WASHINGTON — An appeals court in New York on Thursday became the first appeals court nationwide to rule that a sitting president — in this case, President Donald Trump — is not immune from civil lawsuits in state court.
The Appellate Division of the Supreme Court for the First Judicial Department rejected Trump’s challenge to a defamation lawsuit brought by a former contestant on The Apprentice, Summer Zervos. Although the US Supreme Court ruled in 1997 that then-president Bill Clinton could be sued in federal court, the justices left open the question of what was allowed in state court.
“Despite the suggestion in his brief that he is the ’embodi[ment of] the Executive Branch,’ and though he is tasked with significant responsibilities, the President is still a person, and he is not above the law,” Judge Dianne Renwick wrote in the majority opinion.
The appeals court upheld a lower court judge’s decision in March 2018 denying Trump’s efforts to have the case dismissed. Trump’s personal attorney in the case, Marc Kasowitz, said in a statement that they plan to appeal to the Court of Appeals, which is New York’s highest state court. A ruling from that court can be appealed to the US Supreme Court.
“We respectfully disagree with the majority decision in the Appellate Division. We believe that the well-reasoned dissenting opinion by 2 of the 5 justices, citing the U.S. Supreme Court decision in the Clinton v. Jones case, is correct in concluding that the Supremacy Clause of the U.S. Constitution bars state courts from hearing cases against the President while he or she is in office,” Kasowitz said.
Zervos’s lawyer Mariann Wang said in a statement that they were “very pleased that the First Department has affirmed once again that Defendant ‘is not above the law.'”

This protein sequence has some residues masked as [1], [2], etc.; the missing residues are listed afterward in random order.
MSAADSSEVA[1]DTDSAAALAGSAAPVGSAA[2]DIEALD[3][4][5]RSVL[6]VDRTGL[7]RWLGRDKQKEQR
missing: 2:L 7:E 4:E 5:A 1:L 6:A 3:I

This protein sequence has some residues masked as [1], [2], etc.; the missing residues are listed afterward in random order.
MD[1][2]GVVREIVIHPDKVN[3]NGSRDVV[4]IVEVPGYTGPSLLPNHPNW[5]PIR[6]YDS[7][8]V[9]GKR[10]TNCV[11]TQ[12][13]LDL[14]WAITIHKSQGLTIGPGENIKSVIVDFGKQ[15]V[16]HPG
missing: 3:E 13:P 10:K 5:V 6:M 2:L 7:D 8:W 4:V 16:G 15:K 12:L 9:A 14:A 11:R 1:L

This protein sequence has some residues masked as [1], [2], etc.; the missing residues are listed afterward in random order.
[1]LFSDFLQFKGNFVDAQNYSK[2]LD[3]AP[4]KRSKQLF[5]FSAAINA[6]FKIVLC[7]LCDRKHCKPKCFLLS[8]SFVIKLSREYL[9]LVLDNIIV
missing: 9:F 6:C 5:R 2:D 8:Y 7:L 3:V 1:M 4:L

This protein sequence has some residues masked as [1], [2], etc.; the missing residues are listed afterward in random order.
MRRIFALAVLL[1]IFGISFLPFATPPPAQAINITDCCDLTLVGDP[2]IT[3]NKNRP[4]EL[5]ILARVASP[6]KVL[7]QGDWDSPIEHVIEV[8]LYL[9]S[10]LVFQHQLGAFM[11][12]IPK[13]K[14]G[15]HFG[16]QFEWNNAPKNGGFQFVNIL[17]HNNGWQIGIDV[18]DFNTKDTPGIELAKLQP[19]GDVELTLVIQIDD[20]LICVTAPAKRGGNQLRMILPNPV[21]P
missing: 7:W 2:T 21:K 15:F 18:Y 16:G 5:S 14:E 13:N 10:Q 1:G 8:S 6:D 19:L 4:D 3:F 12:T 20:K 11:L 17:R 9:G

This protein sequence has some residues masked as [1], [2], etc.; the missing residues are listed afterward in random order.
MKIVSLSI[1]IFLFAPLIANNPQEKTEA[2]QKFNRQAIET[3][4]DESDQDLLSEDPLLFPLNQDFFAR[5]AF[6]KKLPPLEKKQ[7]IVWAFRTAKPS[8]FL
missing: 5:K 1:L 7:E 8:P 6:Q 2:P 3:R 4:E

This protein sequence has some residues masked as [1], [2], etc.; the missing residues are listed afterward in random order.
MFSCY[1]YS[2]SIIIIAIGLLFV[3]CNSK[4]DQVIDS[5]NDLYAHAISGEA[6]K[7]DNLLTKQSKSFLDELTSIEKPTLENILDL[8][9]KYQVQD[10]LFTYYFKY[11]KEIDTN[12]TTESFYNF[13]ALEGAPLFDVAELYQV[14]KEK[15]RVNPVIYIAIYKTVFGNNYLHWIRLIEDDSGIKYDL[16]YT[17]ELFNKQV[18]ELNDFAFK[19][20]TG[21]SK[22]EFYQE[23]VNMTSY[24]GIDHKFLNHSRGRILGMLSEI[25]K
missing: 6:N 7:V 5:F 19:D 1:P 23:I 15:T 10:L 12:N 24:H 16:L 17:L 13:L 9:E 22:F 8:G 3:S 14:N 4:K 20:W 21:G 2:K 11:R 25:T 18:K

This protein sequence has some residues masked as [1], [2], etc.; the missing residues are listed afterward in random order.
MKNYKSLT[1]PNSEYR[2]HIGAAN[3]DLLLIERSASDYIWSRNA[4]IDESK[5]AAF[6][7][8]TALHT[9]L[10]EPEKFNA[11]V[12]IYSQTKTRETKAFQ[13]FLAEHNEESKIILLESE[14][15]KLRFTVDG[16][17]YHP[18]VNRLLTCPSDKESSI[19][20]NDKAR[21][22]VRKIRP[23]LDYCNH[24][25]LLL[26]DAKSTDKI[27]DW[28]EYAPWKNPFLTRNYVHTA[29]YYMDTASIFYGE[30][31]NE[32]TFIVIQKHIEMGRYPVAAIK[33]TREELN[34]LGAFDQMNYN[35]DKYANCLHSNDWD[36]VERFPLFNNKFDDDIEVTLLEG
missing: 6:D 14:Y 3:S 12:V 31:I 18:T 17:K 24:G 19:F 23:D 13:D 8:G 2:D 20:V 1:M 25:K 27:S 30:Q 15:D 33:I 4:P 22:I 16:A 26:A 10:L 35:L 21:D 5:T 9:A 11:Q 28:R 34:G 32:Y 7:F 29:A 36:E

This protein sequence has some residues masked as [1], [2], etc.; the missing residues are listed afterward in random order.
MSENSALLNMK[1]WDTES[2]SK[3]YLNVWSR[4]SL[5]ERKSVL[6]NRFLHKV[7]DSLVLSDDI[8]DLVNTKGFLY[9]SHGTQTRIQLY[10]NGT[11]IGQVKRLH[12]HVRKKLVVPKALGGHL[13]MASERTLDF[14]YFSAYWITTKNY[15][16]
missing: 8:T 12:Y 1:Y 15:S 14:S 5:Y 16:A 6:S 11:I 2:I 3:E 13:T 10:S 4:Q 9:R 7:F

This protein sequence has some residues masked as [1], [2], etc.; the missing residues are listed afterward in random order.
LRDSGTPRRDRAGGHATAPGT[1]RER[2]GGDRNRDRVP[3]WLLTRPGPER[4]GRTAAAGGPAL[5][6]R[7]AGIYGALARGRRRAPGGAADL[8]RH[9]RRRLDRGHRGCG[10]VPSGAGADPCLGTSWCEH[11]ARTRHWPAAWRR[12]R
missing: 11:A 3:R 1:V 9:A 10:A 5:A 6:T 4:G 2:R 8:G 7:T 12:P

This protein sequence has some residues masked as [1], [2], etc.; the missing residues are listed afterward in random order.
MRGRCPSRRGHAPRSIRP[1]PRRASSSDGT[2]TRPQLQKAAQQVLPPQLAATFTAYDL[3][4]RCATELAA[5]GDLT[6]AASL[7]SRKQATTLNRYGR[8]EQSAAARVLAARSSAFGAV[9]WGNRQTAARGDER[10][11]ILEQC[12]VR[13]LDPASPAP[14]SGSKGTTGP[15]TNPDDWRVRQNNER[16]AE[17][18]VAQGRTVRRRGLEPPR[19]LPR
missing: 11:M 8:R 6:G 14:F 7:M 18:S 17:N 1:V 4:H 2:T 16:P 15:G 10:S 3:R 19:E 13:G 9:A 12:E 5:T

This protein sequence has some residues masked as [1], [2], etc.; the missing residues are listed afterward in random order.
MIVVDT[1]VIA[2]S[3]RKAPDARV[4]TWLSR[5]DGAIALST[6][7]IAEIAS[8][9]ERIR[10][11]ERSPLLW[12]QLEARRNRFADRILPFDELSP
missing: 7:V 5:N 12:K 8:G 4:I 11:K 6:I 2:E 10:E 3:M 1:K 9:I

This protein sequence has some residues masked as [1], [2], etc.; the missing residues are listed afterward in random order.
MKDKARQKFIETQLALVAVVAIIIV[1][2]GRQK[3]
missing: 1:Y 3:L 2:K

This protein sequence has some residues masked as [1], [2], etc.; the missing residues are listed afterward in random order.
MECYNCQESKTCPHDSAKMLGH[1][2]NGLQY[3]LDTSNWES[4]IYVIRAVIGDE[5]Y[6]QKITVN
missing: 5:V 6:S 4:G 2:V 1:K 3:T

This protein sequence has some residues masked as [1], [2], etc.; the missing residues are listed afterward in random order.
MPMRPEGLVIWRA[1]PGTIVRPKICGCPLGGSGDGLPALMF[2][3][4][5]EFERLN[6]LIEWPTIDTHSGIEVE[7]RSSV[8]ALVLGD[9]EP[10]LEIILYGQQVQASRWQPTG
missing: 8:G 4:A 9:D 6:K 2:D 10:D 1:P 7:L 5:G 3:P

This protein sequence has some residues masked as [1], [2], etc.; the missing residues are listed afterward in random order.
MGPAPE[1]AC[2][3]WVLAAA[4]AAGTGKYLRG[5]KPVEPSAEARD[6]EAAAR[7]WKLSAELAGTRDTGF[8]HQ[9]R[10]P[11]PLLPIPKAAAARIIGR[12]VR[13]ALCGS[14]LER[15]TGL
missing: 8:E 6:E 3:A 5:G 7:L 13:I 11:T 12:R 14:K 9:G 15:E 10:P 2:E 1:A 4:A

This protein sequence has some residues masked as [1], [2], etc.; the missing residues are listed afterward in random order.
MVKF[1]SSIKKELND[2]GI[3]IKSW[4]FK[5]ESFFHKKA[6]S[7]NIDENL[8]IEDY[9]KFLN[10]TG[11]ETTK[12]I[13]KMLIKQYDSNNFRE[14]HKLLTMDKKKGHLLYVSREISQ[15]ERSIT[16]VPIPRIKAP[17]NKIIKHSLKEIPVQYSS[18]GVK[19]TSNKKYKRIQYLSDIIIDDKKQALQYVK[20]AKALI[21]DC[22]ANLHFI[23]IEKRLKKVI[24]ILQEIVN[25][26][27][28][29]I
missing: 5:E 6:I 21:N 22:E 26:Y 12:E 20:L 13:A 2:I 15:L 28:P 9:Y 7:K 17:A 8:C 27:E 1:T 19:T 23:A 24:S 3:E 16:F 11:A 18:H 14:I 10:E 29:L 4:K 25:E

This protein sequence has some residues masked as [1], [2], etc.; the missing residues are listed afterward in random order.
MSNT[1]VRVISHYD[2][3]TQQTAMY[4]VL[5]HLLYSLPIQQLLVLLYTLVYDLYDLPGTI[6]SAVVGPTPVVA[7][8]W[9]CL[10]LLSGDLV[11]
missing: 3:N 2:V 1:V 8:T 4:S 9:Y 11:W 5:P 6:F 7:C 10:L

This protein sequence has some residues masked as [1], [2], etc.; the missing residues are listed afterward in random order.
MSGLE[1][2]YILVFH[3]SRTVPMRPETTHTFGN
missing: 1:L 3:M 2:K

“The case has proceeded in the trial court and discovery continues. We look forward to proving to a jury that Ms. Zervos told the truth about Defendant’s unwanted sexual groping and holding him accountable for his malicious lies,” Wang said.
At a press conference in October 2016, Zervos claimed that years before he was president, Trump on two separate occasions kissed her against her will and groped her, once in his office and another time at a hotel when they met for dinner. Trump denied there was any inappropriate sexual activity, and repeatedly charged that the women accusing him of bad acts were lying. Zervos filed a defamation lawsuit in New York Supreme Court in January 2017.
Renwick wrote that the supremacy clause of the US Constitution — which generally says that when state and federal law conflict, federal law prevails — did not override a state court’s authority to decide cases under the state’s own constitution. There is no federal law that conflicts with the defamation claims that Zervos brought against Trump, the judge wrote.
Like the Clinton case in the 1990s, Zervos’s lawsuit involves “purely unofficial acts,” Renwick wrote. There were practical policy reasons why presidents were immune from lawsuits challenging their official decisions, she said, but Congress had never passed a law extending that immunity to personal behavior. Once the case went forward, Renwick wrote that there were ways for the trial judge to limit how much the case might interfere with the president’s duties — setting clear ground rules for the president’s involvement in the exchange of evidence and allowing the president to testify by video, for instance.
Judge Angela Mazzarelli, who dissented on the constitutional issue and was joined by one other judge from the five-person panel, raised concerns about the court’s ability to hold a sitting president in contempt. Renwick said contempt wasn’t at issue now, and a court would deal with it later if it did. She did write, however, that it was “likely” that holding a president in contempt would be the type of “impermissible ‘direct control'” that the Supreme Court warned against in the Clinton case.
The appeals court also rejected Trump’s other challenges to Zervos’s lawsuit. The court found that Trump’s allegations that his accusers were liars was a statement of fact that could be proven true or false, as opposed to opinion that couldn’t be the subject of a defamation case.
“Here, defendant’s denial of plaintiff’s allegations of sexual misconduct is susceptible of being proven true or false, since he either did or did not engage in the alleged behavior,” Renwick wrote.
This post has been updated to include a comment from Marc Kasowitz.